Last Updated: Friday, 15 December 2017, 16:28 GMT

Macedonia: Same-sex marriage ban will entrench discrimination

Publisher Amnesty International
Publication Date 20 January 2015
Cite as Amnesty International, Macedonia: Same-sex marriage ban will entrench discrimination, 20 January 2015, available at: http://www.refworld.org/docid/54c25e4a4.html [accessed 15 December 2017]
DisclaimerThis is not a UNHCR publication. UNHCR is not responsible for, nor does it necessarily endorse, its content. Any views expressed are solely those of the author or publisher and do not necessarily reflect those of UNHCR, the United Nations or its Member States.

The Macedonian Parliament's approval of a constitutional amendment banning same-sex marriage will further entrench discrimination in the country, Amnesty International said today.

The amendment, passed today, defines marriage as a union solely between a woman and a man, which the government claimed will "affirm, promote and protect" a traditional foundation of society. This effectively bans same-sex marriage, discriminating against same-sex couples.

"Today's vote is another addition to discrimination, violence and intolerance on the basis of sexual orientation or gender identity in Macedonia," said Gauri van Gulik, Deputy Director for Europe at Amnesty International.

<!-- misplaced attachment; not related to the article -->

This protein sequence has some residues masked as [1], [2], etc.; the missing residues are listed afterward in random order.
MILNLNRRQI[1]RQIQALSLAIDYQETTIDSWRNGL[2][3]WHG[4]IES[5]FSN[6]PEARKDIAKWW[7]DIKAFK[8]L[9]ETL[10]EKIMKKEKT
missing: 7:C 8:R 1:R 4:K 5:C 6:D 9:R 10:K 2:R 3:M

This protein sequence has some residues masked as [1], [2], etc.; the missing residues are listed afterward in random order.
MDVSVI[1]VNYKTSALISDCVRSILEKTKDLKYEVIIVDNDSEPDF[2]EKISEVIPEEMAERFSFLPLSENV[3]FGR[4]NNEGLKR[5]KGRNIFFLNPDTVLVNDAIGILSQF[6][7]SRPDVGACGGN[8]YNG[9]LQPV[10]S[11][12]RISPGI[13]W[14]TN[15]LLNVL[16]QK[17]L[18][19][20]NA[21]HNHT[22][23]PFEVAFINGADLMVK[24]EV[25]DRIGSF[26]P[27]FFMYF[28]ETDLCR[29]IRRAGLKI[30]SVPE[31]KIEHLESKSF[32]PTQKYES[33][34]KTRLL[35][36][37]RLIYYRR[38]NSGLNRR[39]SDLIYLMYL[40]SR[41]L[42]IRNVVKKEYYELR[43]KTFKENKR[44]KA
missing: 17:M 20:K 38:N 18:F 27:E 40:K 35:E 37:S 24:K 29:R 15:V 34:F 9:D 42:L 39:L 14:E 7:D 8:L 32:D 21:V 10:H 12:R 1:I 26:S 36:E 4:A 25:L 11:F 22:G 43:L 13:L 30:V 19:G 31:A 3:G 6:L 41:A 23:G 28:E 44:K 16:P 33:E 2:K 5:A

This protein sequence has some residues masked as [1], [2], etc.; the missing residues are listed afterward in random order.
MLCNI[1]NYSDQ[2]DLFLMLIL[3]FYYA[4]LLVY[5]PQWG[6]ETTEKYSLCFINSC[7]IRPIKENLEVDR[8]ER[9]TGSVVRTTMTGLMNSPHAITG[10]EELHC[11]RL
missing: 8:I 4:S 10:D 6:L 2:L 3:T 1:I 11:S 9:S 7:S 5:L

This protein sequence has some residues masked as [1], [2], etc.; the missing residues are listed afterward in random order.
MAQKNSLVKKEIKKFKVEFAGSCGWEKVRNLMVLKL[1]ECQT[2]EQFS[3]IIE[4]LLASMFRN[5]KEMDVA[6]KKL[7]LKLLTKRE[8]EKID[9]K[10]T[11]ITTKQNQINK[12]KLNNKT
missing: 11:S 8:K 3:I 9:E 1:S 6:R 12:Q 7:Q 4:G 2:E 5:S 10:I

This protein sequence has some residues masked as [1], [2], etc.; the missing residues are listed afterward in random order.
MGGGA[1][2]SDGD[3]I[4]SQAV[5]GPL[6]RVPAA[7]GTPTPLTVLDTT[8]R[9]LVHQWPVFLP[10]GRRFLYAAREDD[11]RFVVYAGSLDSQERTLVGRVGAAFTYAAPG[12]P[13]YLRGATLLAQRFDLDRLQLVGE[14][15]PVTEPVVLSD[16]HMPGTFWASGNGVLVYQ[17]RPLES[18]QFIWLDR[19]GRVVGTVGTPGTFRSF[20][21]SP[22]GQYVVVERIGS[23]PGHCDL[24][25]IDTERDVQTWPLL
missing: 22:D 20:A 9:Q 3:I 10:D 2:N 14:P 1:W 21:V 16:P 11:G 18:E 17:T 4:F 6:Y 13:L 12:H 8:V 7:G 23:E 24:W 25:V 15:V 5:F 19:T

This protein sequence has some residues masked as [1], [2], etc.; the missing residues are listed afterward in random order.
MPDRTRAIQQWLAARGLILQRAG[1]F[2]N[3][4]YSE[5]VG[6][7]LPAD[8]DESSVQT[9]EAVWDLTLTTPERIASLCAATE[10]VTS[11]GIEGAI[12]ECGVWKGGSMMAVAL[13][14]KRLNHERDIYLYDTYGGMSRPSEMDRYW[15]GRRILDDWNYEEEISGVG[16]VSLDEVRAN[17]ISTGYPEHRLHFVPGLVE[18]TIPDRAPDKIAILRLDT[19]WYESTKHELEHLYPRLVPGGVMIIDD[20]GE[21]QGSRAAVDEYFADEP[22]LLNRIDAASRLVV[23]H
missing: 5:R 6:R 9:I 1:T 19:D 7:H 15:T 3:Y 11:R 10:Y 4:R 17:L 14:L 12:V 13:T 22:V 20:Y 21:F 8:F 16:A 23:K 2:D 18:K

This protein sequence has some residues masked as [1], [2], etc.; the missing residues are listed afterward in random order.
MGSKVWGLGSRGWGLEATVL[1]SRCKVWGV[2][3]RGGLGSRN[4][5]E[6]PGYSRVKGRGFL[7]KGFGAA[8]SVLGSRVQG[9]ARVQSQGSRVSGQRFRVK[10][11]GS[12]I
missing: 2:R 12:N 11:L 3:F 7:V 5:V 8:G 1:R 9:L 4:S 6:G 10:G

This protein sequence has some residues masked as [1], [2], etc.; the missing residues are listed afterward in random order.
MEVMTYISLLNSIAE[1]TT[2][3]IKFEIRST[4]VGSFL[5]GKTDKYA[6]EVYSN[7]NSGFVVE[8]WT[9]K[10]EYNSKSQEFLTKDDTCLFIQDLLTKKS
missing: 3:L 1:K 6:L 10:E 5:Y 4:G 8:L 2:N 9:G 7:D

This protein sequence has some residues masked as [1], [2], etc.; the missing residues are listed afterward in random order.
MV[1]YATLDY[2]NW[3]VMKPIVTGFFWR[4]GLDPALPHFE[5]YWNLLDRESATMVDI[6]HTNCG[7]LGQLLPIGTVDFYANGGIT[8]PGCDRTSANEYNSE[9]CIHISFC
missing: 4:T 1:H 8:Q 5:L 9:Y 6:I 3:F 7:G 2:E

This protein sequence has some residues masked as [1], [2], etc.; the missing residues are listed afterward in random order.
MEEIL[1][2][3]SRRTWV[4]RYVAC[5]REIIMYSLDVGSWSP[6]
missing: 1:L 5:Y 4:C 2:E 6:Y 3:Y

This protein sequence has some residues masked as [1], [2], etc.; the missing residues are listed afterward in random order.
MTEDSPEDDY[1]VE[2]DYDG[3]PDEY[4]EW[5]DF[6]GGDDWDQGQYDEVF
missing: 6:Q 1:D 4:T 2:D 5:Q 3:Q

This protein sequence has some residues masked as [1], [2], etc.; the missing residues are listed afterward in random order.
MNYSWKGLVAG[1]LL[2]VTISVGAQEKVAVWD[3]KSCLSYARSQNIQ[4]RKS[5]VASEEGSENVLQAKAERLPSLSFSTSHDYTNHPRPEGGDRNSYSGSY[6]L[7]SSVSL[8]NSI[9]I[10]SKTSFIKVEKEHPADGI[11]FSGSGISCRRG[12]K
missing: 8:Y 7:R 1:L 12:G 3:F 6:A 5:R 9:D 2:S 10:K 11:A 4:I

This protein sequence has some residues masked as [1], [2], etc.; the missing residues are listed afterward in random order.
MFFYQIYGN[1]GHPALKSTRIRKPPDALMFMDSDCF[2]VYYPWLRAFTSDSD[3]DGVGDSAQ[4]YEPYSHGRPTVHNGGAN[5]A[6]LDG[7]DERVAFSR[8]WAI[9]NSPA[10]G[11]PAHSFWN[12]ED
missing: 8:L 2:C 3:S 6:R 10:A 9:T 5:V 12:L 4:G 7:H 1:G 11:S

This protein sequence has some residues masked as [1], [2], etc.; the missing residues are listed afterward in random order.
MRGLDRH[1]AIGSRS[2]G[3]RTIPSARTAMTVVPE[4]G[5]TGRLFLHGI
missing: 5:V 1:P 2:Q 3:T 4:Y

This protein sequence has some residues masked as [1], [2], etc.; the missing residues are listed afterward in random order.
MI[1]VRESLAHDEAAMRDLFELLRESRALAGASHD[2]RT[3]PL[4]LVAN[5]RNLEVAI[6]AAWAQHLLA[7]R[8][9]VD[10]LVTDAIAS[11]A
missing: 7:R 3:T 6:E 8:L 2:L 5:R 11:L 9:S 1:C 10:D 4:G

A previous version of the amendment also proposed a ban on same-sex civil unions and other forms of registered partnerships. This clause was removed after the Council of Europe declared it incompatible with the European Convention on Human Rights.

Even though a ban on same-sex civil unions was not included in the amendment as passed, same-sex partnerships cannot be registered under current Macedonian law. Additionally, anti-discrimination legislation fails to prohibit discrimination on the grounds of sexual orientation or gender identity, contrary to Macedonia's human rights obligations.

"Macedonia swims against the European tide of legalizing same-sex marriage and to growing European human rights norms on equality," said Gauri van Gulik.

Twelve European countries have already legalized same-sex marriage and more than two dozen allow registration of civil partnerships.

Amnesty International urges Macedonia to repeal discriminatory laws and guarantee that people living in same-sex partnerships are able to enjoy their human rights without discrimination.

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